Human Stain, The

Reviewed By Elaine Perrone
Posted 07/24/04 00:04:28

"A terrible blot on two illustrious careers."
2 stars (Pretty Crappy)

I expect The Human Stain will turn up on plenty of Ten Worst lists this year, and deservedly so. Preposterously cast, plodding in pace, and anachronistic in "feel," just about everything about this film is wrong. It is as icy and bereft as the drive along a snow-covered rural road that bookends its beginning and end.

Each has an Oscar-baiting scene, but neither Anthony Hopkins nor Nicole Kidman is remotely believable -- he as a 72 year old Jewish man with a secret going back over 50 years, she as his 34 year old girlfriend, a trailer-trash janitor. One has to wonder where the hell Martin Landau and Robin Wright Penn or Jennifer Connelly were when the roles of Coleman Silk and Faunia Farley were up for grabs, and how and when Coleman, who was reared and continued to live in the American midwest, picked up the Welsh accent.

At one point, Coleman describes Faunia as being, "[not] my first love, or my great love, but she is my last love." That we're supposed to accept her as any sort of love is asking a lot of the audience, given the complete absence of chemistry between Hopkins and Kidman.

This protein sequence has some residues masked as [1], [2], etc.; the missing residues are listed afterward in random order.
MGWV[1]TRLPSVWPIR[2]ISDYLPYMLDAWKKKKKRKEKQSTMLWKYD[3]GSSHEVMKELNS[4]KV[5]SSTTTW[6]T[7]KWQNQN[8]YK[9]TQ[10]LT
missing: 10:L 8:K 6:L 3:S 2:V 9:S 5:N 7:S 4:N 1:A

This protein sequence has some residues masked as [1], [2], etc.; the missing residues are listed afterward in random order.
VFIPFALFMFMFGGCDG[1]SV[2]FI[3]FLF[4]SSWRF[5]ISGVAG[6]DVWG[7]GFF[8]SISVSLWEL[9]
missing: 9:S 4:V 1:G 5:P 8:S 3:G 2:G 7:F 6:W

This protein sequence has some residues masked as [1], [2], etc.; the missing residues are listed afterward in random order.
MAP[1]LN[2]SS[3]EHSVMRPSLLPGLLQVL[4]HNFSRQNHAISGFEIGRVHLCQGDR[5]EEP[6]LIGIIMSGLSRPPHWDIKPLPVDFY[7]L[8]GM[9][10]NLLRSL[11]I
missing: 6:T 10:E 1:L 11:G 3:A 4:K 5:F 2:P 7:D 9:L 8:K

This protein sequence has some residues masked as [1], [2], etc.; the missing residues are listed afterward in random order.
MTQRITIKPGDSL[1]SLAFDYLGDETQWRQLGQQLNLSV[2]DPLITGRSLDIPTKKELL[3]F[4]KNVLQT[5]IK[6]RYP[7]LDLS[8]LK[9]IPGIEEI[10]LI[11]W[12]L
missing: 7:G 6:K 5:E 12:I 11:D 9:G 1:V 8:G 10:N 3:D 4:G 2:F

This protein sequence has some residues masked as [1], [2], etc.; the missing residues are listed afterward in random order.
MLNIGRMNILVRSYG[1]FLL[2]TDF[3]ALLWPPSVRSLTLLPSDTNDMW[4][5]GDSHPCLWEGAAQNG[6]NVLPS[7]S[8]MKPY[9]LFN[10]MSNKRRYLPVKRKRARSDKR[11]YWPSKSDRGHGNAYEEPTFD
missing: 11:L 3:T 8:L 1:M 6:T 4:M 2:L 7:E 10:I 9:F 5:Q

The two bright spots in the cast are Wentworth Miller, who plays Coleman as a young man, and Anna Devere Smith as the mother he betrays. Besides being a fine actor, Miller is perfectly suited to the part physically, unlike Hopkins, to whom he bears not even the slightest resemblance.

Also miscast, although I have no quibble with his performance, is Gary Sinese, who is simply far too young for the role of novelist Nathan Zuckerman, the man Coleman envisions to write his memoirs.

Ed Harris is terribly underutilized as Faunia's psychotic ex-husband Lester, a character shredded mercilessly in translation from book to screen.

Philip Roth's source novel, set in 1998, during the height of the Clinton-Lewinsky scandal, is a biting satire on political correctness run amok. Here, the setting is the same but seems largely irrelevant.

Having wasted the 106 minutes I'd love to have back, about all I can do is quickly forget the unfortunate experience. Hopkins, Kidman, Sinese and Harris deserve better -- and so did I.

© Copyright HBS Entertainment, Inc.